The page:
The Best Metals for Welding
The science behind welding combines aspects from metallurgy, electricity, oxidation, and other complex processes to form bonds and shape metal for a wide variety of purposes. Because of the complexity, there are many complications that can occur that you should be aware of. One way to avoid welding failure is to select metals for welding that are easily manipulated and don’t require extra work before or after welding to achieve your goal. Some of the best metals for welding include:
Low Carbon/Mild Steel
We’ll be looking at these metals and a few more with less across-the-board utility in today’s blog. If you’d like to learn more about welding, or would like to start a career as a welder, contact Missouri Welding Institute (located in Nevada, Missouri) to learn how joining our program can set you up for success.
What Type of Metal Should You Use for Welding?
The type of metal you should use for your welding project depends on your budget, design, skill, and the process you intend to use. Practically any metal can be welded — it’s just that some are far easier to use. Metals such as steel and aluminum, for example, are easier than others to use for creating high-quality, defect-free welds.
Be aware that some types of metal require special equipment to weld properly, equipment such as gas chambers or vacuums. They may also require specific levels of heat exposure, as well as pre- and post-welding heat treatment. Choosing the right filler material for the type of metal being used is very important, as your welding situation is going to ultimately depend on the chemical makeup of whatever metal you’re using.
Low Carbon/Mild Steel
Low carbon steel, also known as mild steel, is exactly what it sounds like it is: steel with only a small amount of carbon in it (less than 0.3%). It also has about 0.4% of manganese in it. Due to the low carbon content in this steel, it has high ductility, which means it’s highly weldable and less likely to break when subjected to heat. Due to the fact that it can be welded with almost all types of welding equipment, this is one of the most effective metals to use for welding. Low carbon/mild steel is historically both abundant and in high demand, which has led scientists and engineers to develop a wide variety of ways to weld it.
Depending on the grade of stainless steel being used, it can be quite weldable as well. Both ferritic and austenitic stainless steels weld well, while martensitic types of stainless steel are likely to crack when used. Be aware that stainless steel can warp when subjected to high heats, which can impact the strength and shape of the final workpiece. Welding with stainless steel can also cause the chromium in the metal to combine with the carbon, leading to the piece being more likely to rust. This can be avoided by following the temperature guidelines for that workpiece, or by using a low-carbon stainless steel. Another way to prevent corrosion when welding with stainless steel is to use a grade of steel that has been stabilized with titanium or niobium.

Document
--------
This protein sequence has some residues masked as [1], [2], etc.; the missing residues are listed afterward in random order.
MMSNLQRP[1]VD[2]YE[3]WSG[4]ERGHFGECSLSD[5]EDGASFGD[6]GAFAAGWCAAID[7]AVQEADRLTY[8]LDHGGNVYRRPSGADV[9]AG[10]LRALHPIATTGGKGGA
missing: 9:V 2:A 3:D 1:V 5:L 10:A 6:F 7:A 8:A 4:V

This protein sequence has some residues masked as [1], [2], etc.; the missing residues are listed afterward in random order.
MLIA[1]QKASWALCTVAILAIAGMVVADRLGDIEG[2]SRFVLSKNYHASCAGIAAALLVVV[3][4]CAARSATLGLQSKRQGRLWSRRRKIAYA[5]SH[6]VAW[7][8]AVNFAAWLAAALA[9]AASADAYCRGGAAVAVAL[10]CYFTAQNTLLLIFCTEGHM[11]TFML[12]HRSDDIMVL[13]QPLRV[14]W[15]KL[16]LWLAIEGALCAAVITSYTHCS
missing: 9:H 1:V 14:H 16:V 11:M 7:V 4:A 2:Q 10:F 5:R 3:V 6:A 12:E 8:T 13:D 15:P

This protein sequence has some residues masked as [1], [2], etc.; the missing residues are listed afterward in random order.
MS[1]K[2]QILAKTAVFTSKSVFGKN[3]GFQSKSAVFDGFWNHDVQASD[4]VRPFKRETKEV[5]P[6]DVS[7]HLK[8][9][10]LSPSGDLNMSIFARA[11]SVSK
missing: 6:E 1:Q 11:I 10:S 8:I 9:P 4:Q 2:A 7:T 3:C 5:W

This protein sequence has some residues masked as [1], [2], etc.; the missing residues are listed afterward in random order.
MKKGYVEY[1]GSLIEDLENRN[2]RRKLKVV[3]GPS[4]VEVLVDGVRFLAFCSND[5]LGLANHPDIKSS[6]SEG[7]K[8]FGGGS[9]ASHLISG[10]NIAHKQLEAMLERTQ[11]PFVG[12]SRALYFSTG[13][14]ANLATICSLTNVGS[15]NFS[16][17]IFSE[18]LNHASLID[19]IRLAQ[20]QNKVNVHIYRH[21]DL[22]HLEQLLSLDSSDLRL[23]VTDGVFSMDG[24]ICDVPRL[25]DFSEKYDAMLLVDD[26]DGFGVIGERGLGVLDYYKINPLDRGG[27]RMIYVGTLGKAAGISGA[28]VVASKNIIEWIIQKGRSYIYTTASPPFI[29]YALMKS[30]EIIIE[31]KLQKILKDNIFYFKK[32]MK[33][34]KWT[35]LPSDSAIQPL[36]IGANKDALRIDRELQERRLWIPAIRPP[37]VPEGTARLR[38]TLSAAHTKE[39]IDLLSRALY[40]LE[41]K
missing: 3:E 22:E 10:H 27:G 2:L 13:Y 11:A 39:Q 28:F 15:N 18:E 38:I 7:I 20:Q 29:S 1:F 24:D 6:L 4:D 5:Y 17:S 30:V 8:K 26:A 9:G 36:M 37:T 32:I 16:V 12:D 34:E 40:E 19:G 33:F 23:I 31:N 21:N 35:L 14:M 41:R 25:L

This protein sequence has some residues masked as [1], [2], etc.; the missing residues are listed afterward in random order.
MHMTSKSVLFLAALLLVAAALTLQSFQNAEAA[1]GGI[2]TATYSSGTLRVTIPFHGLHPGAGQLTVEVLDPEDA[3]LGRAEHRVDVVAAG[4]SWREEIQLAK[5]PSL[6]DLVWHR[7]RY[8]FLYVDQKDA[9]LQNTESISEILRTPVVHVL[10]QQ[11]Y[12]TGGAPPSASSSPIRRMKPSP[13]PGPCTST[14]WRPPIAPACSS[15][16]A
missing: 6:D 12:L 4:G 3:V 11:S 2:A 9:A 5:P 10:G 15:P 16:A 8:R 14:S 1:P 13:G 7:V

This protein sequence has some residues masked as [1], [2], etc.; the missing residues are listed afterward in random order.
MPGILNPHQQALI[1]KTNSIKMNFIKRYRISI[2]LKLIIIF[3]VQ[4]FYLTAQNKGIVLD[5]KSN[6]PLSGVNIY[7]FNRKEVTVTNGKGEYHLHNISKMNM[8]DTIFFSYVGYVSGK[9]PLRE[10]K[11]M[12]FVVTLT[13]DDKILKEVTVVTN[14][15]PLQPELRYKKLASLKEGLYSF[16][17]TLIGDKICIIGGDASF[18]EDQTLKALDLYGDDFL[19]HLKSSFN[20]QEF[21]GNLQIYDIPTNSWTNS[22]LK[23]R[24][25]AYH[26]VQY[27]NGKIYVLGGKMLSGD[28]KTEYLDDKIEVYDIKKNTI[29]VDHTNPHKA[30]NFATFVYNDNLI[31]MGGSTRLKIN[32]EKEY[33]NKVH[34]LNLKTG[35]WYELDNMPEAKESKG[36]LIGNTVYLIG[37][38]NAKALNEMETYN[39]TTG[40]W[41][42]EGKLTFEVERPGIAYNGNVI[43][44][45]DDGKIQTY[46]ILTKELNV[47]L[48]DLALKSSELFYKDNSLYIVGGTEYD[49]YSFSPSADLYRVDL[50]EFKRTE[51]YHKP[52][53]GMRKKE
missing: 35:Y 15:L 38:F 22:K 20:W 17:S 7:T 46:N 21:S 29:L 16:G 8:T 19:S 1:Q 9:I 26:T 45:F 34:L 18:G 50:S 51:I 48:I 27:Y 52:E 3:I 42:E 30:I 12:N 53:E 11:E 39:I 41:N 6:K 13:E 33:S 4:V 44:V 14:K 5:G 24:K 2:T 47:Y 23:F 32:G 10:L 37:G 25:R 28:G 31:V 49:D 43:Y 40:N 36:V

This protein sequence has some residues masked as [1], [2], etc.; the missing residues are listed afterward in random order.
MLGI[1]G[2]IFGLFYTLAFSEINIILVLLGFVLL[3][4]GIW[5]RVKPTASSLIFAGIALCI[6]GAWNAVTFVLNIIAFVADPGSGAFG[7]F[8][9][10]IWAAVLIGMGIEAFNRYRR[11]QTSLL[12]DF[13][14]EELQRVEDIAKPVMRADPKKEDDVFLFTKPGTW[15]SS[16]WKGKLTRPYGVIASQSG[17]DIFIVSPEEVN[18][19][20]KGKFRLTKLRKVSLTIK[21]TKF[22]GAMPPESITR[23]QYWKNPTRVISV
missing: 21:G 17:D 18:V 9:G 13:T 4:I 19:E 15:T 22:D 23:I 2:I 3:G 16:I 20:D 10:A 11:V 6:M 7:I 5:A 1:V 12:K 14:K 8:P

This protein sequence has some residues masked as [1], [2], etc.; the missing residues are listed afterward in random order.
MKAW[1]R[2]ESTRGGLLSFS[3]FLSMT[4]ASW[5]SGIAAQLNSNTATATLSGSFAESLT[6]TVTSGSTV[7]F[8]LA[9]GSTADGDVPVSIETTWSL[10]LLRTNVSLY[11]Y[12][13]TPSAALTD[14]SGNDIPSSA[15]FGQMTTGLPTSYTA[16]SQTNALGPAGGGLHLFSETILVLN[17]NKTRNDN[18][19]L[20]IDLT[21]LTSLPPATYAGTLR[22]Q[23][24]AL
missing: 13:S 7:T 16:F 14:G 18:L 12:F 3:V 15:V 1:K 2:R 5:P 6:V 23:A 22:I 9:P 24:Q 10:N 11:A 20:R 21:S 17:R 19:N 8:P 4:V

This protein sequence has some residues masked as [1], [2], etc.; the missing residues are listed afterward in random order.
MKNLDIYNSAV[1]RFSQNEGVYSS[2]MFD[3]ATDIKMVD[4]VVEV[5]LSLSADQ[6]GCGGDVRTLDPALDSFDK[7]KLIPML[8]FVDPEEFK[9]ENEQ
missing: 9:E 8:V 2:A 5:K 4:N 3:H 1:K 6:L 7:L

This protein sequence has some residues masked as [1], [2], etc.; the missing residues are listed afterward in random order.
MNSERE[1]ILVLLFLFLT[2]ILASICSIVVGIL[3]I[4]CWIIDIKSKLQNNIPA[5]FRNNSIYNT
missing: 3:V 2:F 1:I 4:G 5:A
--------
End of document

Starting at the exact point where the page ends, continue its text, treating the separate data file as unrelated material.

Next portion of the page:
Though it is more challenging to work with than low carbon steel, aluminum can be welded relatively easily, as long as you know the correct methods for doing so. For starters, it’s important to select a grade of aluminum that is suitable for welding. Some grades require extra operations to prevent cracks, while others are not weldable at all.
With aluminum, you should also be aware of the material strength. Certainty aluminum alloys can suffer from reduced strength when welded and require artificial aging to be suitable for a heat treatment process. Equipment with a higher welding current may be necessary for working with aluminum. Be aware that, as it cools, aluminum shrinks more than steel does, so special care is needed to prevent cracking. Lastly, you should be aware that the aluminum oxide coating of the metal can add contaminants when welding, so removing it before the process begins is necessary.
Other Types of Metals Suitable For Welding
Other common, though more difficult, types of metals to use for welding include:
With all of these, the welding process becomes more complicated than with the aluminum, stainless steel, and low carbon steel. Welding with titanium, for example, requires extra shielding to prevent oxidation. Some alloys can only be welded in a vacuum. Whatever metal you use, you should research it on an individual basis to ensure that the best welding practices are followed to achieve the desired results.
To learn how to weld with all different types of metal and make welding your profession, training is necessary. Get the help you need by joining the Missouri Welding Institute. We are based in Nevada, Missouri, and offer programs in areas such as pipe welding and fitting, structural welding and fitting, and more.